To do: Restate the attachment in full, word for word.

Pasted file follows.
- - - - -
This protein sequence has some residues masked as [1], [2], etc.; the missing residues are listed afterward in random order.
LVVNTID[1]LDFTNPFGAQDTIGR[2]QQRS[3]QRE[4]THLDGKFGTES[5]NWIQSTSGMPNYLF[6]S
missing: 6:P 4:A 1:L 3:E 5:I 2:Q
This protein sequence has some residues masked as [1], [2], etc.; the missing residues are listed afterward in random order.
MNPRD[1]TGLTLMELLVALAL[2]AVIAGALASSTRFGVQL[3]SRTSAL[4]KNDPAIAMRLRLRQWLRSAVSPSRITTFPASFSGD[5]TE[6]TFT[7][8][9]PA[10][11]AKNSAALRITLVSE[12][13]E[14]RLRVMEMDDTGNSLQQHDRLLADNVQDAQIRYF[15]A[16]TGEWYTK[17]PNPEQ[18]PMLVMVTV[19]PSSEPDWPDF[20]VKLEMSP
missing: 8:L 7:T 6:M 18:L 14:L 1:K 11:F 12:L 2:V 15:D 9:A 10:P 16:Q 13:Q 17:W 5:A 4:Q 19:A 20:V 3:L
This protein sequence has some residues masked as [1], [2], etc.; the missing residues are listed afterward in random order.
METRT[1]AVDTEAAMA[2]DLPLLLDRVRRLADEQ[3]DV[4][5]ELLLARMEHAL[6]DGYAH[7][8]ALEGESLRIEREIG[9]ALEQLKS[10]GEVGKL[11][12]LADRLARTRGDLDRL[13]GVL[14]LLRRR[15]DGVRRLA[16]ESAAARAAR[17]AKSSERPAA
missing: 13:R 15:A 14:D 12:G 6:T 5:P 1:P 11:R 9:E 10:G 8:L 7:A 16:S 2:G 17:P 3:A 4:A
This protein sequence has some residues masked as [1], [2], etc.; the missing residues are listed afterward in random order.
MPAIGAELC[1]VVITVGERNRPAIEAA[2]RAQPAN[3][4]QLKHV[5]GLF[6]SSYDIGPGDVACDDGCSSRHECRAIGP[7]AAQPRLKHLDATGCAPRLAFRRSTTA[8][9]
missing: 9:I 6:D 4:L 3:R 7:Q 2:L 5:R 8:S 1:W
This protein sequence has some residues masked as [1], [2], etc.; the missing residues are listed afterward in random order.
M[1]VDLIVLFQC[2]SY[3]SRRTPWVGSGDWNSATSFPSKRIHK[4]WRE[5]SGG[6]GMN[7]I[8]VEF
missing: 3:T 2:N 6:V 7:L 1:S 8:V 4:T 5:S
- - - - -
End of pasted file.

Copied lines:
This protein sequence has some residues masked as [1], [2], etc.; the missing residues are listed afterward in random order.
LVVNTID[1]LDFTNPFGAQDTIGR[2]QQRS[3]QRE[4]THLDGKFGTES[5]NWIQSTSGMPNYLF[6]S
missing: 6:P 4:A 1:L 3:E 5:I 2:Q
This protein sequence has some residues masked as [1], [2], etc.; the missing residues are listed afterward in random order.
MNPRD[1]TGLTLMELLVALAL[2]AVIAGALASSTRFGVQL[3]SRTSAL[4]KNDPAIAMRLRLRQWLRSAVSPSRITTFPASFSGD[5]TE[6]TFT[7][8][9]PA[10][11]AKNSAALRITLVSE[12][13]E[14]RLRVMEMDDTGNSLQQHDRLLADNVQDAQIRYF[15]A[16]TGEWYTK[17]PNPEQ[18]PMLVMVTV[19]PSSEPDWPDF[20]VKLEMSP
missing: 8:L 7:T 6:M 18:L 14:L 1:K 11:F 12:L 2:V 15:D 9:A 10:P 16:Q 13:Q 17:W 5:A 4:Q 19:A 20:V 3:L
This protein sequence has some residues masked as [1], [2], etc.; the missing residues are listed afterward in random order.
METRT[1]AVDTEAAMA[2]DLPLLLDRVRRLADEQ[3]DV[4][5]ELLLARMEHAL[6]DGYAH[7][8]ALEGESLRIEREIG[9]ALEQLKS[10]GEVGKL[11][12]LADRLARTRGDLDRL[13]GVL[14]LLRRR[15]DGVRRLA[16]ESAAARAAR[17]AKSSERPAA
missing: 13:R 15:A 14:D 12:G 6:T 5:P 1:P 11:R 9:E 10:G 8:L 7:A 16:S 2:G 17:P 3:A 4:A
This protein sequence has some residues masked as [1], [2], etc.; the missing residues are listed afterward in random order.
MPAIGAELC[1]VVITVGERNRPAIEAA[2]RAQPAN[3][4]QLKHV[5]GLF[6]SSYDIGPGDVACDDGCSSRHECRAIGP[7]AAQPRLKHLDATGCAPRLAFRRSTTA[8][9]
missing: 9:I 6:D 4:L 3:R 7:Q 2:L 5:R 8:S 1:W
This protein sequence has some residues masked as [1], [2], etc.; the missing residues are listed afterward in random order.
M[1]VDLIVLFQC[2]SY[3]SRRTPWVGSGDWNSATSFPSKRIHK[4]WRE[5]SGG[6]GMN[7]I[8]VEF
missing: 3:T 2:N 6:V 7:L 1:S 8:V 4:T 5:S